In-demand jobs for nurses outside the hospital
Many professionals who earn a nursing degree expect to work in a clinical setting, such as a hospital or doctor’s office. But there are lots of other places where nurses can apply their skills in nontraditional jobs, says Karen Jamison, PhD, an instructor in the nurse practitioner program at the University of Phoenix Main Campus.
Here, Jamison describes six nursing opportunities outside the hospital:
Home health care provider
Clients who need help dressing, bathing and performing other daily tasks often hire home health care nurses.
These professionals primarily care for the elderly, but sometimes clients are young children or incapacitated adults. The rewards of this job, Jamison says, include the opportunity to work with people on a long-term basis, which many nurses enjoy. “There’s also something to be said for helping patients regain their physical independence,” she notes.
Registered home health care nurses can educate patients and assess, evaluate and participate in plans for patients’ care, and typically manage patients’ medication — helping to refill prescriptions and administering pills. They must pass a nursing certification exam to work in a certified health care setting. Requirements can vary, so check the rules in your state if you’re interested in this job.
Nurse practitioner (NP)
These highly skilled, advanced-practice nurses work as clinicians and have expertise in diagnosing and treating health conditions, as well as disease prevention and health management. In many states, they don’t have to work under a supervising physician and may prescribe medications.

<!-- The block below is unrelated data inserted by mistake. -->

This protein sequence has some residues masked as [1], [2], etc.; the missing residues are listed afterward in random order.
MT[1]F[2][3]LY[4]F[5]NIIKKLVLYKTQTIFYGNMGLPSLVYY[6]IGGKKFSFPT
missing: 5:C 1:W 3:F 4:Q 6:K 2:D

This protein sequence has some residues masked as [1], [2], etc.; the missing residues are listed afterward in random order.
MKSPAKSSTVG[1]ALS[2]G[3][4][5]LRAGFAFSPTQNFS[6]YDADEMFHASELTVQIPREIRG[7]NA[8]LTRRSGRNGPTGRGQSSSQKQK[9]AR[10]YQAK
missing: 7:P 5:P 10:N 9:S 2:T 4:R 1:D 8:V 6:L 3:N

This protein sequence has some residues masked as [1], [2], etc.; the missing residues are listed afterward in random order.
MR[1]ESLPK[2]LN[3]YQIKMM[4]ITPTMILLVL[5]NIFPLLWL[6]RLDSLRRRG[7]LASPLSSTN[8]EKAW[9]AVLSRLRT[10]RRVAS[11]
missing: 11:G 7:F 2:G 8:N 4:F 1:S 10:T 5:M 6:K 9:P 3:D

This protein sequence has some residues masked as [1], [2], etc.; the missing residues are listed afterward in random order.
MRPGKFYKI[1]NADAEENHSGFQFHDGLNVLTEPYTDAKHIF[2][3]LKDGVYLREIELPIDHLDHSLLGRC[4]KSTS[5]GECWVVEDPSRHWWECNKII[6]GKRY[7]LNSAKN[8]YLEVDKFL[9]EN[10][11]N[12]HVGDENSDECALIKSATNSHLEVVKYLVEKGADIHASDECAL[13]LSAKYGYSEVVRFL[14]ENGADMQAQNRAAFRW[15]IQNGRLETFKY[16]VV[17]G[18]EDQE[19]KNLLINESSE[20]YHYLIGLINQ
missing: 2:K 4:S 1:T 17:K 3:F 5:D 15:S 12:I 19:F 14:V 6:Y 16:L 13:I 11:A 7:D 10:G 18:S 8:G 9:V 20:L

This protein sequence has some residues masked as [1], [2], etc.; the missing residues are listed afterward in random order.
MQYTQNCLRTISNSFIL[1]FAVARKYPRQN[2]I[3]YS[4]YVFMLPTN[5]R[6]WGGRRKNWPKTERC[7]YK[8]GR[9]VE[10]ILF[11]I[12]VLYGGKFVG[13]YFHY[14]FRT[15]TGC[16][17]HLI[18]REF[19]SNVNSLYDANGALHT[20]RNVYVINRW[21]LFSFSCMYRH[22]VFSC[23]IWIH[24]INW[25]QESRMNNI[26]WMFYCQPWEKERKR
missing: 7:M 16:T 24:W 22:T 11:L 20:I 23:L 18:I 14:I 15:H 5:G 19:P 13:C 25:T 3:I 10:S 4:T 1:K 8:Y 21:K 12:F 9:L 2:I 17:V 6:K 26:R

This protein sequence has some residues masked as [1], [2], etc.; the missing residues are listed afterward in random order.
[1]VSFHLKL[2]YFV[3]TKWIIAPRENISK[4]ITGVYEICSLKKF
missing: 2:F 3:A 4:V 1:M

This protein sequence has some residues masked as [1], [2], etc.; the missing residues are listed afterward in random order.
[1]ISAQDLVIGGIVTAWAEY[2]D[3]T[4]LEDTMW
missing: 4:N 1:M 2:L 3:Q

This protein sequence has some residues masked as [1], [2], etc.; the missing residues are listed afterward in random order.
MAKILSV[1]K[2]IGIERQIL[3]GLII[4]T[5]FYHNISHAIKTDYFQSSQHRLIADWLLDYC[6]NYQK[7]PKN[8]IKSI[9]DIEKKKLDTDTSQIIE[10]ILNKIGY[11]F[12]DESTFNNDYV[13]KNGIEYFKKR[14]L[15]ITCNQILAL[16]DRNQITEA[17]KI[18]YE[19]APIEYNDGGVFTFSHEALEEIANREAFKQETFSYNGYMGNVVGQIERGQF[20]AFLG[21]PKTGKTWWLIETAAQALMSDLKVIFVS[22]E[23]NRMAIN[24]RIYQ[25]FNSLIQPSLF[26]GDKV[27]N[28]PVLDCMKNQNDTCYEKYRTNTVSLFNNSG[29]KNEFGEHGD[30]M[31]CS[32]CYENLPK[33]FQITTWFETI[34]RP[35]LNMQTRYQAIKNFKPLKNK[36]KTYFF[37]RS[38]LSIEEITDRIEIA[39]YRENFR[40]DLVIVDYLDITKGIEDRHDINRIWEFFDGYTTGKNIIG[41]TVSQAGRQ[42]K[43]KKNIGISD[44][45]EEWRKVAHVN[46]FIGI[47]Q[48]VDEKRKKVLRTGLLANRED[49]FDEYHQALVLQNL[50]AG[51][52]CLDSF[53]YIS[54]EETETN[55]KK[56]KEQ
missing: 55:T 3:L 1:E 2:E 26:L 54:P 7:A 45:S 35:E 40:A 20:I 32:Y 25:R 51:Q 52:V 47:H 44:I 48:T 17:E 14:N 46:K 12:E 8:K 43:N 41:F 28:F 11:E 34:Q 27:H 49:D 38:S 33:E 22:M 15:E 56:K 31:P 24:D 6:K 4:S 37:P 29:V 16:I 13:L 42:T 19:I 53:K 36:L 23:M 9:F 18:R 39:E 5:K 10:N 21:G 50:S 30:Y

NPs can work in a variety of places, including clinics and on college campuses. Some also provide care in community and on-site employee health centers and managed care facilities. More job options include working for pharmaceutical companies, researching health care and teaching at the college level.
“It’s [also] an advantageous job for a nurse who’s planning to continue his or her medical schooling,” Jamison points out, noting that NP positions can provide on-the-job learning opportunities that augment ongoing medical studies.
Certified registered nurse anesthetists combine nursing skills with a working knowledge of anesthetics and their administration, and have specialized schooling in anesthesiology, Jamison says.
They can practice in many different health care settings where controlled anesthesia is required, including surgeons’ offices, dental practices and outpatient surgery centers. They also can work in government and public health facilities, and in palliative care facilities providing end-of-life patients with pain medications.
Critical care ambulance teams employ a transport nurse, who provides care such as inserting IV drips, administering oxygen and monitoring a patient’s vital signs during rides to and from medical facilities.
This is a job for those who prefer to work with insurance companies and families of patients rather than directly with patients. “It’s quite different from regular nursing because it’s a management position that expands your knowledge of the day-to-day operations of health care in facilities other than a hospital,” Jamison notes.
Although case managers are found in hospitals, they also work in a variety of public, nonprofit and for-profit jobs, including mental health care facilities, long-term care homes and rehabilitation centers.
Mobile simulation lab worker
A mobile medical simulator is essentially a traveling classroom that exposes nurses and other health care workers to medical scenarios in a controlled environment.
Nurses in this field go to hospitals and rehabilitation facilities where they provide medical staff with specialized training in areas such as CPR or new methods of catheterization, and often use life-size mannequins to demonstrate these skills.